[mesa-users] Convergence issues when simulating massive eruptions by modifying .mod file

Alexey Zinger zinger.alexey at gmail.com
Thu Apr 18 13:48:50 EDT 2013


Hi David,

There is a suspicion that this event might be intrinsically
higher-dimensional and thus couldn't be accurately simulated in MESA. TYCHO
says it can also do higher dimensions, so that may be the way to go in the
long shot.

Alexey



On 4/18/2013 12:23, David Arnett wrote:

MESA is mostly hydrostatic; exceptions are convection (assumed to be steady
state) and mass loss (winds assumed to be steady state). Your goal is to do
an eruption. This is not steady state but hydrodynamic (hyperbolic in the
language of differential equations).
This means that neglected (time dependent) terms are not small, and MESA
loses its solution.

I have done a version of this problem (125 Msun) by using a symplectic
radiation hydrodynamic module in TYCHO. The original hydrostatic model was
simply continued using the hydrodynamic module. It gave a "supernova
imposter", ejecting 10 Msun and brightening, sort of LBV like. The Fe bump
in opacity caused radiative acceleration which did the eruption. Bill and I
have discussed adding such a module to MESA; it is on the "to do" list.

I think Bill's suggestion is a good intermediate step.

-- 
David Arnett
Regents Professor
Steward Observatory
University of Arizona

Facts are stubborn, but statistics are more pliable.  Mark Twain
Facts do not cease to exist because they are ignored.  Aldous Huxley


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On Thu, Apr 18, 2013 at 12:32 PM, Alexey Zinger <zinger.alexey at gmail.com>wrote:

> Hi Falk,
>
> I'm trying to model mass ejections experienced by supernova impostors such
> as Eta Carinae. One of the hypothesis for the underlying physics is the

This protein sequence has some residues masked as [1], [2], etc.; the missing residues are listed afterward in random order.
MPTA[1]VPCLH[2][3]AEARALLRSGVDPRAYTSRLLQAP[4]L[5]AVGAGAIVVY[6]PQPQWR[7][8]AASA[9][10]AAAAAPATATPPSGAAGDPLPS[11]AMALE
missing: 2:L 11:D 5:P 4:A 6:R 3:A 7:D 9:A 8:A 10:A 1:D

> 'geyser' type of event, when all the removed mass is ejected as a whole. So
> this wast the motivation for the 'instantaneous' eruption. But I think I'd
> choose a gradual solution that works over an instantaneous one that doesn't
> :).
>
> Thanks for all the help, guys!
>
> Alexey
>
>
> On Thu, Apr 18, 2013 at 12:17 PM, Falk Herwig <fherwig at uvic.ca> wrote:
>
>> Alexey,
>> of course it depends on what kind of physics situation you have in mind.
>> But simply loosing a lot of mass through the mass loss procedure is maybe
>> an option. Jean-Claude Passy has used this to explore "The Response of
>> Giant Stars to Dynamical-timescale Mass Loss"  (
>> http://adsabs.harvard.edu/abs/2012ApJ...760…90P) and in this
>> calculations he increased the mass loss up to ~1Msun/yr for a star a red
>> giant of ~0.9Msun. These are dynamic mass loss rates in the sense that they
>> represent the expected mass ejection of a common envelope phase in terms of
>> total mass to be ejected and time scale (see
>> http://adsabs.harvard.edu/abs/2012ApJ...744…52P).
>> Falk.
>>
>> On 2013-04-18, at 7:29 AM, Alexey Zinger wrote:
>>
>> Hi MESA community,
>>
>> I am simulating rapid massive eruptions (>1 M_sun) from massive stars